The slew of Boston city councilors and state legislators who are positioning themselves for a possible mayoral race next year know each other’s every move. What they don’t know — and what they openly fear — is the emergence of what some are calling a “Bloomberg candidate.’’
The reference is to New York City Mayor Michael Bloomberg whose combination of fiscal conservatism and urban liberalism — along with $74 million in campaign funds from his own deep pockets — launched him into City Hall in 2001.
How likely is it that a business leader with deep pockets and no prior experience in elective office will emerge in Boston? And who are the credible contenders?
So far, there are no obvious signs that the city’s business community is cultivating a candidate. For all the talk about the guile and guts it takes to make it to the top, business leaders here are afraid of ending up on the wrong side of Mayor Menino, who is being cagey about whether he will seek a sixth term next year.
Menino’s political operatives are known to scour the campaign contribution lists of potential rivals with payback in mind. That explains why mayoral hopefuls from lower elected offices struggle to raise money. The advantage of being a business-backed candidate is the ability to ignore such tactics by falling back on personal fortunes and rich friends. Right now, Boston’s business community is squandering that competitive advantage.
The Menino era is coming to a close. Even before his recent hospitalization, the 69-year-old mayor was dragging and leaning heavily on his cabinet. We’ve all heard hundreds of times about the danger of underestimating Menino. But that’s not the point anymore. The people who actually care about Menino — and don’t just depend on him for a job and access to power— will likely convince him to walk away while he still can.
For inspiration, Boston’s business leaders should look to Louisville, Ky., where “mayor-for-life’’ Jerry Abramson figured five terms was enough. That departure set off a robust race in 2010.
Current Louisville Mayor Greg Fischer, founder of an ice dispenser company and an investment firm, won a narrow victory over a district councilor. Fischer said his campaign forged its own base that included downtown business support and strong backing from the city’s minority voters. Despite never having held elected office, Fischer raised more than $2 million, sweetened by $300,000 of his own money.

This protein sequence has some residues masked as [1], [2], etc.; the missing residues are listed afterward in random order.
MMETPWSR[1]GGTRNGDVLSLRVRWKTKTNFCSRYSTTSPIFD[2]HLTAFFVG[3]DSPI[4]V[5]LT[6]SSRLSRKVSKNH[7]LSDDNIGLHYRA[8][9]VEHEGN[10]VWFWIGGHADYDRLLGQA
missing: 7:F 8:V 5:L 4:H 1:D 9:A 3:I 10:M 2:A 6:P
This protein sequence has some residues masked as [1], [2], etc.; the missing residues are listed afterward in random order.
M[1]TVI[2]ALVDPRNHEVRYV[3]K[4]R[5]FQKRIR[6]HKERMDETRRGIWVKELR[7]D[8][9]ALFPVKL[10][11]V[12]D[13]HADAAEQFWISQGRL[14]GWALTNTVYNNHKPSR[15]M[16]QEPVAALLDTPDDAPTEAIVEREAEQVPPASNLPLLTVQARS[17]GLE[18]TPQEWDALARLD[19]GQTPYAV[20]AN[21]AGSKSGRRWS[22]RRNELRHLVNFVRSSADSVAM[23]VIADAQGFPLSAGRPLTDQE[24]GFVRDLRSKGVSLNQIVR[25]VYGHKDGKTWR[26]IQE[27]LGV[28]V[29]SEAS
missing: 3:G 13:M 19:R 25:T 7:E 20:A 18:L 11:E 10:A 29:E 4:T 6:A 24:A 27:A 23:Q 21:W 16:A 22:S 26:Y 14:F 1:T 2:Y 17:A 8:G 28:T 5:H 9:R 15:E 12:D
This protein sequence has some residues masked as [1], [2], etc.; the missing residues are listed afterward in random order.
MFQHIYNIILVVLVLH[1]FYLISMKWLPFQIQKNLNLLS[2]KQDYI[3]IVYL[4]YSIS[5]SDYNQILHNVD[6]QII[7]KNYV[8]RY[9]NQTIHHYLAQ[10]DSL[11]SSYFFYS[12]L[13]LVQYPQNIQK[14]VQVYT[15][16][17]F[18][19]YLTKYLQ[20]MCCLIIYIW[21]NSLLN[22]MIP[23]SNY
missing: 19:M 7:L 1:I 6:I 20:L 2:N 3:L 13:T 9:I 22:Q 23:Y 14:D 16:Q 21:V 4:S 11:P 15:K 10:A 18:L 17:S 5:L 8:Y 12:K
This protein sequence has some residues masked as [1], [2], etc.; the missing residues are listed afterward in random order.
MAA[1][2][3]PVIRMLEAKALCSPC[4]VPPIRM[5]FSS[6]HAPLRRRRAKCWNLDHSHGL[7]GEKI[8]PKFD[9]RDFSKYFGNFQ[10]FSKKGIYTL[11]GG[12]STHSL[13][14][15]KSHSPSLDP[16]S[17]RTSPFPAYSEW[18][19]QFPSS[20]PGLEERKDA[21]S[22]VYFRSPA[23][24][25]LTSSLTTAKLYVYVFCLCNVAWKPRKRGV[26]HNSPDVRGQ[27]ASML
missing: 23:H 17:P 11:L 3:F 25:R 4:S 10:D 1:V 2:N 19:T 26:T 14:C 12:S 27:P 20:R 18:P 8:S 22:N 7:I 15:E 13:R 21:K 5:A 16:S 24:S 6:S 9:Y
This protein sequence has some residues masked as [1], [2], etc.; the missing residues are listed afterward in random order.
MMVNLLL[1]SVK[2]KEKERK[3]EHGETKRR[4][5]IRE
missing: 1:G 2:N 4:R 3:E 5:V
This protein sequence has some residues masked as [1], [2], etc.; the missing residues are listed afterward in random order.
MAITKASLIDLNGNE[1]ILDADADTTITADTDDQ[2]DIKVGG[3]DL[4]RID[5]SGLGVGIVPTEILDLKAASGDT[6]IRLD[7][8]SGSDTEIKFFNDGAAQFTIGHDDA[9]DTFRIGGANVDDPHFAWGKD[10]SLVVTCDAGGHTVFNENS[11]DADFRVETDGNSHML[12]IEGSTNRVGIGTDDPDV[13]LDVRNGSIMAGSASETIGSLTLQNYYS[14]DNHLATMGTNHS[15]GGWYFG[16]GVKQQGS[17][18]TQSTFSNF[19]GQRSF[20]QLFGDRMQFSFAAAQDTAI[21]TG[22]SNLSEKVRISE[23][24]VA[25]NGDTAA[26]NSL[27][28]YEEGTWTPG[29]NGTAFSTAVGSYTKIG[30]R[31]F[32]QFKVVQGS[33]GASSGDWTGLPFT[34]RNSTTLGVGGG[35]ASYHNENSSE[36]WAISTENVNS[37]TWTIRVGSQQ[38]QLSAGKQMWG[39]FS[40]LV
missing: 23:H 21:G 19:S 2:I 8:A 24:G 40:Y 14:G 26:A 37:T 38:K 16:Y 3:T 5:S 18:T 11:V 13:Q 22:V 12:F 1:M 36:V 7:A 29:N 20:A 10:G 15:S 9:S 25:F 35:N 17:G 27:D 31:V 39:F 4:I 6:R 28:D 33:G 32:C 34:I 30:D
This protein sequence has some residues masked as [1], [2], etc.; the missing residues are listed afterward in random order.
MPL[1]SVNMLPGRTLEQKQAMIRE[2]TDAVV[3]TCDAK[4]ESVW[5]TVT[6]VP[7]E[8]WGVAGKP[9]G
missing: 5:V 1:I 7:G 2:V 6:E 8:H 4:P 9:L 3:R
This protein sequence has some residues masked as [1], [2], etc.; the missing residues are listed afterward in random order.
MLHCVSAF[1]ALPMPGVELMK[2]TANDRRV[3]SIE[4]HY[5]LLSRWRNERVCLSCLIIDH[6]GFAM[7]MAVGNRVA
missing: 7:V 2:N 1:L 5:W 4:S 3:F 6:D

“It’s more important to have chief executive experience than an elected background,’’ said Fischer. The 54-year-old mayor added that the intimacy of the mayor’s job really requires a candidate with “the head of a chief executive and the heart of a social worker.’’
Lexington Mayor Jim Gray, another former CEO, won the seat in Kentucky’s second largest city. Gray and Fischer wasted little time before announcing a partnership to create a manufacturing and technology “super-region.’’ Mayors with intensive business backgrounds are also emerging in Tucson, Indianapolis, and other cities where voters appreciate a business-like approach even when they know full well that cities are too unpredictable to be run like businesses.
A few names from Boston’s business community — mostly with ties to Menino — are being bandied about town as potential candidates. They include Suffolk Construction CEO John Fish and David D’Alessandro, the former CEO of John Hancock Financial Services. Some quasi-business types, including Convention Center Authority head James Rooney, are also mentioned casually. And Greg Selkoe, the CEO of web retailer Karmaloop, has made some interesting noise about a challenger arising with support from the city’s hipster business sector.
There are plenty of obstacles. Political scientists note that mayors with business backgrounds are rare in cities with significant black populations, large numbers of college graduates, and a history of machine politics. Some potential candidates can’t face the inevitable calls by the press to release their tax returns. And Boston poses a challenge all its own: Even hard-driving business executives don’t relish the thought of trying to maintain a Menino-like schedule. Imagine trying to recondition Bostonians who are accustomed to seeing their mayor show up at every ribbon-cutting and neighborhood gala, not to mention funerals.
Business people talk persuasively of innovation, leadership, streamlining, partnerships, and the importance of attracting talent — all things that Boston needs. But so far, nobody in that circle looks eager to get down to the business of running Boston.